The fifth largest U.S. fast food chain in terms of sales is entering the plant-based alternative protein market in a partnership with Impossible Foods.
In an announcement that might have appeared to be an “April Fool’s Joke” after being made on April 1, Burger King and Impossible Foods declared their intention to start selling the Impossible Whopper, a plant-based version of the fast food chain’s primary sandwich.
Burger King will start selling the plant-based burger at 59 restaurants in the St. Louis area as a pilot project. Outside of not featuring an all-beef patty, the rest of the ingredients for the Impossible Whopper will feature freshly sliced tomatoes, fresh lettuce, creamy mayonnaise, ketchup, crunchy pickles, and sliced white onions on a toasted sesame seed bun.
In the joint press release the companies say, “The Impossible WHOPPER is, “All WHOPPER. No beef.” It’s as juicy, craveable and delicious as the original WHOPPER. The limited-time offer makes BURGER KING restaurants the first coast-to-coast quick-service restaurant to serve the award-winning, plant-based meat from food startup Impossible Foods, maker of the Impossible Burger.”
If sales of the Impossible Whopper are successful, the plant-based burger patty could make its way into the more than 7,000 retail locations that Burger King has nationwide. According to restaurant industry magazine QSR, Burger King ranks fifth nationally for sales among fast food chains after accumulating $9.75 billion worth of sales in 2016.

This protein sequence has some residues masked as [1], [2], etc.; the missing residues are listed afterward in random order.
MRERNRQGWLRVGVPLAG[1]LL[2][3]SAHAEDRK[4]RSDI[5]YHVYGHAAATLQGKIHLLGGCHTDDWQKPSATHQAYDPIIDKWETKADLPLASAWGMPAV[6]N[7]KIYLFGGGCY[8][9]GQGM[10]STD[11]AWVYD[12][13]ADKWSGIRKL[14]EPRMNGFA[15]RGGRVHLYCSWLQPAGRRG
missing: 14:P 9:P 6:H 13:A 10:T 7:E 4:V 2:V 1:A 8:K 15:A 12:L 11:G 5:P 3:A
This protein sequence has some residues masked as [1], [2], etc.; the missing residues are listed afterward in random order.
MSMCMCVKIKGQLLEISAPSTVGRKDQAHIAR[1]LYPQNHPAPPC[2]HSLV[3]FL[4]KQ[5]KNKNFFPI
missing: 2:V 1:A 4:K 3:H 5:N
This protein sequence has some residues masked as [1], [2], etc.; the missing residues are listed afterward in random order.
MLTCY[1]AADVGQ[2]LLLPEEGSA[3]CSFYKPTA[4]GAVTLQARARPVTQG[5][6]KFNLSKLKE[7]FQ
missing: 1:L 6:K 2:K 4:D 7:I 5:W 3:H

Burger King is the largest fast food chain to start selling a plant-based meat alternative, but in the past few years several national restaurant chains have started partnering with companies like Impossible Foods and Beyond Meat. Carl's Jr. is currently the largest restaurant to sell a plant-based burger after it started marketing a Beyond Meat product called the Beyond Famous Star at more than 1,100 locations in January 2019. Beyond Meat Burgers started selling nationally at 469 of TGI Fridays’ locations on January 2, 2018. In September 2018, White Castle began selling the plant-based Impossible Slider nationwide.
For more on plant-based and lab-grown meat labeling read the following stories:
- USDA, FDA to Oversee Production of Cell-Cultured Food or "Fake Meat"
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- Cattlemen’s Groups Voice Concerns with Lab-grown Meat to USDA, FDA
- Japanese Wagyu Ranch Partners with Lab-Grown Meat Company
- Joint Letter Sent to President Trump on Lab-grown Meat Regulations
- Flesh and Blood: What’s the Future of Fake Meat?
- Cattlemen’s Debate: What to Call Fake Meat? Who Should Regulate?
- Consumers Want “Clear Labels” On Lab-Grown Meat
- FDA to Hold Fake Meat Meeting to Address Public Concerns
- Airline Serving Fake Meat Burger Infuriates New Zealand Prime Minister
- Digital Disruption: Technology is Transforming the Meat Business
- Nalivka: Lab-Grown Meat Analysis
- How Missouri Began To Tackle Fake Meat: Missouri Sen. Sandy Crawford
- 'Fake Meat' Labeling Bill Passes in Missouri
- AgriTalk: Trade, Fake Meat Top of Mind for Cattlemen
- ‘Standards of Beef’ Won’t Be Enough to Stop Fake Meat
- Cattlemen’s Groups Worried About “Fake Meat”
- Fake Meat: A Threat To The Beef Industry?
- Tyson Invests in Cultured Meat Leader, Memphis Meats
- Cargill Invests In Alternative Meat
- Do-good Meat: Are Investors Only After Their Pound of Flesh?